What is aging?

There is no firm consensus about the nature of aging, but it can be described as the cumulative impact of our metabolism on our bodies. Metabolism is the process of converting food into energy, and into the materials we need, like proteins and other molecules. It is also the process of expelling various kinds of waste.

De Grey offers the metaphor of a car. Over time, the combustion of fuels, the process of oxidation, and the jostling contacts with roads, rain, and wind causes damage to a car which must be repaired by mechanics. We minimise the damage to cars by maintaining their fluid levels and tyre pressures, and we repair them by replacing any parts which fail or rust.

The damage to our bodies caused by metabolism must be addressed on a much smaller scale, at the cellular level. De Grey has argued for a couple of decades that aging is caused by seven types of cellular damage. Some cells get stiff, and others wither; some replicate when they shouldn’t, and others stop replicating when they should. Some suffer from mutations in the tiny batteries within their nuclei (their mitochondria); others get cluttered up with junk, both internally and in the spaces between them. De Grey argues that we have long known the broad outlines of how to redress all these seven kinds of damage, but the devil is in the detail, and the detail is formidably complex. Unravelling this complexity is where AI can help.

Lifespan and health span

Some people argue that the important objective is not extending lifespan, but extending health span, the period we live free of illness. They point out that the reduction of mortality in the last half century in particular has dramatically increased the financial burden on developed countries by extending lifespan without a corresponding increase in health span.

In truth these objectives are mutually supportive, not mutually exclusive. Extending health span without extending lifespan means failing to tackle the root cause of the diseases of aging, which is aging itself.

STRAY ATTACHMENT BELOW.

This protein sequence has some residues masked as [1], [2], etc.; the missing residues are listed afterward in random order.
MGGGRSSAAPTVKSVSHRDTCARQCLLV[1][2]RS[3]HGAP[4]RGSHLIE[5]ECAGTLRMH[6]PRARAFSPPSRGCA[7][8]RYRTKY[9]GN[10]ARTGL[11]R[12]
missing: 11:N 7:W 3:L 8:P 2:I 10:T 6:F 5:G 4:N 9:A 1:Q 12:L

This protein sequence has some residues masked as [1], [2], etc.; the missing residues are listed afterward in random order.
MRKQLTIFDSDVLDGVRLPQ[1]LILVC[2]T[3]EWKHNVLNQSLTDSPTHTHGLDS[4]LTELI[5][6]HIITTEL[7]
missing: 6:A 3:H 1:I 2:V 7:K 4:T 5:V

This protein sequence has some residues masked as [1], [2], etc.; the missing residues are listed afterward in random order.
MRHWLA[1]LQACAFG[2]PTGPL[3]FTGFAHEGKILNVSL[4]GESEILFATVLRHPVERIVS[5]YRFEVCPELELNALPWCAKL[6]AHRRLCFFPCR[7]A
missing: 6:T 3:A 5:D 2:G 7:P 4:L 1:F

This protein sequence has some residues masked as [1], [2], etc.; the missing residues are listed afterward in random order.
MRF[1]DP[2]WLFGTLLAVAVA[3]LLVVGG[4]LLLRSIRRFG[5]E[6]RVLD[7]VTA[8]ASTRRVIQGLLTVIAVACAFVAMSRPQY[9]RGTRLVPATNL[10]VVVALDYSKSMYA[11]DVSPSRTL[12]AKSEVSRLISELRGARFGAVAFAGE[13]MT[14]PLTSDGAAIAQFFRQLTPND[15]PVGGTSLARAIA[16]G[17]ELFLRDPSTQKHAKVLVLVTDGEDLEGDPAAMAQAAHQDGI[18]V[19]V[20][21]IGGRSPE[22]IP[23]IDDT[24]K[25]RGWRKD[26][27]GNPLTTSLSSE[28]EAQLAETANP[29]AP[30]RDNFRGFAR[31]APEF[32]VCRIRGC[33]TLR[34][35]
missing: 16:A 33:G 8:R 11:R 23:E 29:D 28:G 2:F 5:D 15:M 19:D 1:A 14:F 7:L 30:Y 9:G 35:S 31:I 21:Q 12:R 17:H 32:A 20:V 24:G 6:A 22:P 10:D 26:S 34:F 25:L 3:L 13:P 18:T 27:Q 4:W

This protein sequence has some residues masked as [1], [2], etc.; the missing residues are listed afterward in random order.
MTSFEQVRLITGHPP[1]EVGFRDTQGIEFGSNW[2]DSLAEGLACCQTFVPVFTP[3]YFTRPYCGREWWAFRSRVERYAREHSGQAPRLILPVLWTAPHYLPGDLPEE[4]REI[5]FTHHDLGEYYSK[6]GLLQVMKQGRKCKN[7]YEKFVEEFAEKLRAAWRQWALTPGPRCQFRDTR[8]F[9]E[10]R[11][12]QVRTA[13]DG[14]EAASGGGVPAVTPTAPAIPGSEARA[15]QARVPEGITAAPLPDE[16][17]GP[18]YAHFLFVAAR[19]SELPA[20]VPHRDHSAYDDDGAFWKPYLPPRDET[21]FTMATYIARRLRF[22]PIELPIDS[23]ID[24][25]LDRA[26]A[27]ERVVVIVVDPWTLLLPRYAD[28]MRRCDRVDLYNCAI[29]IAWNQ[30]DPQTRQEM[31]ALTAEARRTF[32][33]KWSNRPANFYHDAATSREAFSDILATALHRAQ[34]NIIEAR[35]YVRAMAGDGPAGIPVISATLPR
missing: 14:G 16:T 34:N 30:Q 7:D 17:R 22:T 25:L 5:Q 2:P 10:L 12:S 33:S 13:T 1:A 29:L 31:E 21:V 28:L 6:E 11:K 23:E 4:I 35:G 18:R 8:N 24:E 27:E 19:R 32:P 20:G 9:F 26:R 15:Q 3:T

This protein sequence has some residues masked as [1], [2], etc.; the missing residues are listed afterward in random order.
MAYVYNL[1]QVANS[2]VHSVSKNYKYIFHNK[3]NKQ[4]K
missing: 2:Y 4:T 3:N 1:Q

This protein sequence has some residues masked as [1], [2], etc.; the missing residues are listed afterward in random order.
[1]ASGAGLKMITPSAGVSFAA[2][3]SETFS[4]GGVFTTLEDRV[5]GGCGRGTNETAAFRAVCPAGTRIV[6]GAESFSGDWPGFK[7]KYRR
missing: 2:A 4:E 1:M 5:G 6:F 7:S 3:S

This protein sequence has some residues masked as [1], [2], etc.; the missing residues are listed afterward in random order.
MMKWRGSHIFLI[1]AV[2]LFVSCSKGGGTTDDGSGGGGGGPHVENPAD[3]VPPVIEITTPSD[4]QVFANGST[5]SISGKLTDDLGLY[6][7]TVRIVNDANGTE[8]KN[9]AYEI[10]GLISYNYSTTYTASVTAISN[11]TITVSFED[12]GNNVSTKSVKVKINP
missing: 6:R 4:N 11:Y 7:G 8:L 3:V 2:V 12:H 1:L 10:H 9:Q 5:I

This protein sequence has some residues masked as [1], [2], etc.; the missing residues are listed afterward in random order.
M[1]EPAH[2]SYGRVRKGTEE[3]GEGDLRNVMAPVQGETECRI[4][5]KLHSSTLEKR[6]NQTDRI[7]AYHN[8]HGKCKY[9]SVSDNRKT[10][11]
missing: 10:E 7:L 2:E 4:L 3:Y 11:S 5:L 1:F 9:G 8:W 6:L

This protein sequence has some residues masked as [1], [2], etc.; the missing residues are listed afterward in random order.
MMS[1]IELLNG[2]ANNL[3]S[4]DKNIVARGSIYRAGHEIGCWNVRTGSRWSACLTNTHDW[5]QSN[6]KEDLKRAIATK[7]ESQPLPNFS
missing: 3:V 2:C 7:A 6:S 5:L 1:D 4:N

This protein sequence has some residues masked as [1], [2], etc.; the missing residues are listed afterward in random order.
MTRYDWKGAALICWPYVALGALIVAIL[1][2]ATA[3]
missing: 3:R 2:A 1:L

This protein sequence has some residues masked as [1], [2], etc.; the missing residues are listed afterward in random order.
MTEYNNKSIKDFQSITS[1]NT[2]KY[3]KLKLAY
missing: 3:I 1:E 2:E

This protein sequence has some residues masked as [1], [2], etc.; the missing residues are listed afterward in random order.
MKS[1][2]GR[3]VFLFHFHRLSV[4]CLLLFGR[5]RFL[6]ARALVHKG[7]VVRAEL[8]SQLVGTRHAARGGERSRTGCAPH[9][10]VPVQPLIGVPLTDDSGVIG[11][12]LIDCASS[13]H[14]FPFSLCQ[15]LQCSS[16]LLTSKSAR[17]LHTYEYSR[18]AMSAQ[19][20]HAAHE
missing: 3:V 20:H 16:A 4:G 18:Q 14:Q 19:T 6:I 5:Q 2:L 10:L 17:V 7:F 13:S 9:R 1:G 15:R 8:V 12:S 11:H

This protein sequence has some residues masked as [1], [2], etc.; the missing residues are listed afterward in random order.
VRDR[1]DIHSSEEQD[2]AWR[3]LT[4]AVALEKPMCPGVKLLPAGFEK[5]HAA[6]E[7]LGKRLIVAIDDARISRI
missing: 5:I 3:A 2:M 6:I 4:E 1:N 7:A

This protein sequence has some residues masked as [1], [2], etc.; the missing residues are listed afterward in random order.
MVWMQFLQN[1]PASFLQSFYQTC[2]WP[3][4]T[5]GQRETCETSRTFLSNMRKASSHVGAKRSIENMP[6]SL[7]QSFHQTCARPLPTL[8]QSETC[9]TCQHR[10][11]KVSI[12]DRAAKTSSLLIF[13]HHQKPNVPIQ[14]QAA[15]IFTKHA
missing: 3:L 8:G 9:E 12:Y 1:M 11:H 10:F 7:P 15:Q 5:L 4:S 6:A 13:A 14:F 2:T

The long and the short of it

As with all discussions about the impact of AI, it is important to remain realistic about the timescales. We are still only at the beginning of our AI journey, and we are a very long way from a full understanding of how to halt and reverse the mechanisms of aging. But AI is advancing at an exponential rate, and that type of improvement produces astonishing results over periods of a decade or two.

Meanwhile, the healthcare advice to all of us remains essentially what our grandmothers told us. Tina Woods researched her book “Live Longer With AI” by interviewing 30 science and technology pioneers, and she reports their advice as consistent and straightforward. Eat well, and not too much. Exercise regularly, and sleep well. Make sure your life is guided by a purpose, and enhanced by solid friendships. If you do this, and you are young enough, you may live to a very ripe old age indeed.

Reprinted with permission from the author.

Calum Chace is an English writer and speaker, focusing on the likely future impact of Artificial Intelligence on people and societies. He became a full-time writer in 2012, after a 30-year career in business. He is the author of Surviving AI, The Economic Singularity, and the philosophical science fiction novel Pandora’s Brain.